The Scotland County Commission adjourned to meet in regular session on Wednesday, June 5, 2019. 

Wednesday June 5, 2019

PLACE OF MEETING: Scotland County Courthouse Commission Chambers

The meeting was called to order at 8:30 a.m.

PRESENT WERE:  Presiding Commissioner: Duane Ebeling; Eastern District Commissioner, Danette Clatt; Western District Commissioner, David Wiggins; and Deputy County Clerk, Nancy McClamroch.

Commissioner Clatt moved to approve the consent agenda; seconded by Commissioner Wiggins. Motion carried 3-0.

Commissioner Wiggins moved to approve the minutes from May 30, 2019. Presiding Commissioner Ebeling seconded the motion. Commissioner Clatt abstained. Motion carried 2-0.

Presiding Commissioner Ebeling made a motion to approve the executive minutes from May 30, 2019. Commissioner Wiggins seconded the motion. Commissioner Clatt abstained. Motion carried 2-0.

Conie Baker was in to report that a tube had fell into the creek on County Road #956.

Ashley, mail lady on the Arbela Route, called to let the commissioners know that there was some tubes washing out on County Road #419, #468 & #423.

The sales tax review was presented to the Commissioners as prepared by County Clerk Batina Dodge.

The Commissioners reviewed the monthly project status from Aaron McVicker, Project Manager with McClure on bridge progress.

A purchase order was approved to Lockwood Printing for binders for the recorders’ office.

Jeff Cline with Stu’s Crew came in to talk with the Commissioners about work to repair the fascia on east side of courthouse.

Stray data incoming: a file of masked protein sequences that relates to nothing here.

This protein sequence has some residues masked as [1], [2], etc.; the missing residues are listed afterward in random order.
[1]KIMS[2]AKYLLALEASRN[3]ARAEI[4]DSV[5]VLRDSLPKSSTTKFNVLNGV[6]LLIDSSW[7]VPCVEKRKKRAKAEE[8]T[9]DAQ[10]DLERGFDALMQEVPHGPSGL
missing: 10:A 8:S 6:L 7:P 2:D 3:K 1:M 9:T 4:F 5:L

April Wilson, Prosecuting Attorney, returned a call to the Commissioners concerning VOCA sub recipient intent to participate.

Seeing no further business, Commissioner Ebeling adjourned the meeting at 12:00 p.m.

The Scotland County Commission adjourned to meet in regular session on Thursday, June 6, 2019.

SC Library Staff Favorites for June

The following books, recently selected by the library staff as their favorite reads, are available at the library.

The Broken Road series, by Richard Paul Evans, is the travel log of Charles James as he walks Route 66 from Chicago to Santa Monica, CA. Presumed to have perished in an airplane crash, James sets off to rediscover his life. The three books in the series are The Broken Road, The Forgotten Road, and The Road Home. Take a trip down Route 66 and see what lessons Charles James learns along the way. This series is available in both print and audiobook.